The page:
BSN’s Syntha-6 Protein is one of the most popular proteins on the market today. It is rated 9.2 out of 10 at BodyBuilding.com based on an astounding 3,996 reviews! Believe it or not, protein powders can use “blends” as well. In Synth-6’s case, it uses a “matrix” aka blend.
This is important to note in proteins because certain types of proteins can be expensive to make if you’re the manufacture. This protein retails for $50 for five pounds, typically of a protein powder.
Protein Matrix – 22g
Whey Protein Concentrate, Whey Protein Isolate, Calcium Caseinate, Micellar Casein, Milk Protein Isolate, Egg Albumin, and Glutamine Peptides
BSN will tell you that they use these different protein sources for different absorptions rates (fast digesting and slow digesting proteins). That is a legitimate excuse, but it would also be legitimate if they told us how much of each we are getting. Take a look at MHP Super Whey Protein Plus, it has a protein complex containing three sources of protein that equal 25g. They go one-step further and tell us that out of that 25g you are getting 12g from whey protein hydrolysate, 8g from whey protein isolate and 5g from whey protein concentrate.
You may recall in the beginning of this article we talked about full disclosure labels. This is the trend that many companies are going because the consumer is demanding it. Full disclosure is exactly how it sounds, each ingredient is listed on the label along with the dosage of each ingredient. This does not mean that each fully disclosed supplement is properly dosed. In fact, many of them are still underdosed, but it takes the guessing out of the game. You know exactly what you are getting per serving. This is responsibility on the part of the supplement company and the consumer. Let’s take a look at a case study to show you the difference.
Case Study 1: NutraBio PRE Extreme[/vc_column_text][vc_row_inner equal_height=”yes” content_placement=”middle” column_margin=”default” text_align=”left”][vc_column_inner column_padding=”no-extra-padding” column_padding_position=”all” background_color_opacity=”1″ background_hover_color_opacity=”1″ column_shadow=”none” column_border_radius=”none” column_link_target=”_self” width=”1/2″ tablet_width_inherit=”default” column_border_width=”none” column_border_style=”solid” bg_image_animation=”none”][vc_column_text]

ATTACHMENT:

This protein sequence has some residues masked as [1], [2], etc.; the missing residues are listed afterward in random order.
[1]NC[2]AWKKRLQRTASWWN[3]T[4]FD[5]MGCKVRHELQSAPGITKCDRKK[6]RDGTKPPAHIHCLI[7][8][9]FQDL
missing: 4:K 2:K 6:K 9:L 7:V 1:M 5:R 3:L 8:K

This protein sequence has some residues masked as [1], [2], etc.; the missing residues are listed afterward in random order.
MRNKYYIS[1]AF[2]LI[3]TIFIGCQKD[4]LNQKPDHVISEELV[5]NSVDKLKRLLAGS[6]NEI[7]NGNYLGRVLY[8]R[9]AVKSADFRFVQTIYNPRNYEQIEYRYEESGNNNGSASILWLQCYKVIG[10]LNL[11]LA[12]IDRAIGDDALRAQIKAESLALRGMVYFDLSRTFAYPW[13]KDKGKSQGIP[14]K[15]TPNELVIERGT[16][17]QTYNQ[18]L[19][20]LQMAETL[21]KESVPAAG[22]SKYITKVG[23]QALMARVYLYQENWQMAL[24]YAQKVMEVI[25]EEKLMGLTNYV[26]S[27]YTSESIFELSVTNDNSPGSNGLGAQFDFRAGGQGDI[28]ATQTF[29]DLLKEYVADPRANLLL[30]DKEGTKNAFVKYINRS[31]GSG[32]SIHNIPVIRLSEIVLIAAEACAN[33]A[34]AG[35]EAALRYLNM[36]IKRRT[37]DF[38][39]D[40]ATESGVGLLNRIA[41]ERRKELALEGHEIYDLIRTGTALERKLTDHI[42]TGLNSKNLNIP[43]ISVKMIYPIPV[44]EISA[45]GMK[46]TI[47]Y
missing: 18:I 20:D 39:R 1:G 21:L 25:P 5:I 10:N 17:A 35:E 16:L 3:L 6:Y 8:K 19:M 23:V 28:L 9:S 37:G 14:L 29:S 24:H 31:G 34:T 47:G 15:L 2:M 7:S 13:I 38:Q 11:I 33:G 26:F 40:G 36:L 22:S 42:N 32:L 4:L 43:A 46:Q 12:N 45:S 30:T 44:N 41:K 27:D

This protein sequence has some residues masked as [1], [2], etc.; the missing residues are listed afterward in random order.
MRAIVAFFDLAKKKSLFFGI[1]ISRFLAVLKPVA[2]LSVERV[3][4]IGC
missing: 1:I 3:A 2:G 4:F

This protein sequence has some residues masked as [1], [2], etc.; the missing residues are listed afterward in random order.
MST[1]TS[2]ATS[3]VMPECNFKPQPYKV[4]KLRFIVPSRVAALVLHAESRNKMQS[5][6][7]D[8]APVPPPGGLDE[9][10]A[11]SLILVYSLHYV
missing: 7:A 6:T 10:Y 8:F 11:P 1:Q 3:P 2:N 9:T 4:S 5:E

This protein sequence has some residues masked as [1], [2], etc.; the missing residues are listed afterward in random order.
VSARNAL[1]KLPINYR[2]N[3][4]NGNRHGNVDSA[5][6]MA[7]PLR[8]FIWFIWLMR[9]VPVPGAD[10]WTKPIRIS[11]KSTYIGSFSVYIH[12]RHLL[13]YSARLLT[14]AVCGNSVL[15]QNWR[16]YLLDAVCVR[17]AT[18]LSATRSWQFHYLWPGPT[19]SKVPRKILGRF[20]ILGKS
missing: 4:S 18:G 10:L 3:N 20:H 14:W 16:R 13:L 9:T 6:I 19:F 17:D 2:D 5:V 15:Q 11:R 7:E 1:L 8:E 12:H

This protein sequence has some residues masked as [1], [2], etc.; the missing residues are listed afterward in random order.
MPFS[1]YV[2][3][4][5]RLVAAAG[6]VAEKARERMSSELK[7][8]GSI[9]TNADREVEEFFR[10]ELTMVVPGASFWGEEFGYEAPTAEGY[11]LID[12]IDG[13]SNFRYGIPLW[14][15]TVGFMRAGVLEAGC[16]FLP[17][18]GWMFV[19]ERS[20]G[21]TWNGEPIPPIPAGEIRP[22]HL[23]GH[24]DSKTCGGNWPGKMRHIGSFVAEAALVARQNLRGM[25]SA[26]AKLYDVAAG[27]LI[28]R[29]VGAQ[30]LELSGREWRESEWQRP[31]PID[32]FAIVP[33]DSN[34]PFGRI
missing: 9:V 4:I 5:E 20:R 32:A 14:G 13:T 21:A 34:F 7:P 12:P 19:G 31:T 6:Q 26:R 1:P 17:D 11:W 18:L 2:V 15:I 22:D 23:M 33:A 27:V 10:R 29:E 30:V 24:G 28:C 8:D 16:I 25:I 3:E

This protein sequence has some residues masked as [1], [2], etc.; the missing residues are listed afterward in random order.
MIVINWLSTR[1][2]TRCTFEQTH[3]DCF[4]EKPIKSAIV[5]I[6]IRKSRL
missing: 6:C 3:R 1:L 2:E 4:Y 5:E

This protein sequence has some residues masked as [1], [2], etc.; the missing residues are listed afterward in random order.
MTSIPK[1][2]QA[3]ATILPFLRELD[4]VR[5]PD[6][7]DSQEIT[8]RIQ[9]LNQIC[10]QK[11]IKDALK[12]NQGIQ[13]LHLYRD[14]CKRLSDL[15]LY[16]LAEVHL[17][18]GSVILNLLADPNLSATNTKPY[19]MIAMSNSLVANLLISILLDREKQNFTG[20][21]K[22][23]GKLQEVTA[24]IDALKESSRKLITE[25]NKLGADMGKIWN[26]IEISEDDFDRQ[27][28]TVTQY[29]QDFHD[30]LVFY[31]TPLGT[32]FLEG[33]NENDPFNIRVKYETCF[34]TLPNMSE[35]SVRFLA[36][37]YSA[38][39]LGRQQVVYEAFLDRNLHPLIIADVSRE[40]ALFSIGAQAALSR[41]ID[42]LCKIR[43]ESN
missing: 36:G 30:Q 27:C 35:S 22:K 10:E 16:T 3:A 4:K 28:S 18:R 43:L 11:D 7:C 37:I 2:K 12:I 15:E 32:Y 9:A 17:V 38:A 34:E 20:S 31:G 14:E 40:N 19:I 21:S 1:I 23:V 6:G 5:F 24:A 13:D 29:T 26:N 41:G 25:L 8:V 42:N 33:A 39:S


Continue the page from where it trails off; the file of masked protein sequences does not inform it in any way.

NutraBio has been doing fully disclosed labels since 2001 (they initially did propriety blends until they realized that it was not benefiting the consumer). You may have seen many positive reviews from us on this company. In fact, it is one of our top brands. We are fans of NutraBio because of their use of high quality ingredients at proper dosages. How do we know? They list them out on their label.
PRE Extreme contains seven “matrix” in their pre-workout but each one is broken down to the individual ingredient. For the purpose of this case study we will look at two of the seven.
ATP Power, Strength & Recovery Complex – 9g
L-Leucine (fermented natural, HPLC) – 3.5g
Betaine Anhydrous (trimethylgycine, HPCL) – 2.5g
PharmaPure Creatine Monohydrate – 2g
Creatine HCI – 1g
You can look at this and see that these four ingredients equal of 9g. You may recall that we talked about Creatine Monohydrate earlier and that an effective dosage is 5g. PRE-Extreme contains 2g. So you know that it is not the proper dosage of Monohydrate, but you also get 1g of Creatine HCI, which studies show you don’t need a full 5g to be effective. Even if this was underdosed in areas, you would know.
Focus & Drive Stimulation Complex – 1.9g
N-Acetyl-L-Tyrosine (HPLC) (NATL) – 1.2g
Caffeine – 350mg
– Caffeine Anhydrous (HPLC) – 250mg
– Infinergy (as 133mg di-caffeine malate yielding 100mg of caffeine) – 100mg
TheaPure L-Theanine (HPLC) – 300mg
N-Methyl Tyramine (HPLC) – 50mg
Hordenine HCI (HPLC) – 50mg
Yohimbe HCI – 4mg
Huperzine A (HPCL) (as huerzia serrata leaf standardized extract) – 100mcg
NutraBio discloses the exact dosage of each ingredient in this complex. They also go one-step further. They disclose where some of the sources came from. Take Infinergy for example. They break it down as far as saying that 133mg actually yields 100mg of caffeine. You don’t find this everywhere. NutraBio does it right.
The point of this article is not to tell you that proprietary blends are not effective supplements. The point is that as the end-consumer you should demand fully disclosed labels. You should want to know everything you put inside your body. You’ve earned that right.
As mentioned earlier, we will continue to test and review proprietary blended supplements. Some of them may score very well overall. However, the profile and dosage ratings will always take a hit since we cannot accurately tell how much of each ingredient is being used.
At the end of the day it is your money. You spend it how you want. Our job is to help educate you on the supplements so that when you spend your hard-earned money you are buying something that works. The chances are very high that a fully disclosed product will always rate higher than a proprietary blend. Why? Well if you are a fully disclosed product you want to dose the product very close to the clinical dosage or accepted dosage because anyone can research any particular ingredient you use.
If you have any questions regarding proprietary blends or fully disclosed supplements please leave a comment in the comment section below. We would love to help![/vc_column_text][/vc_column][/vc_row]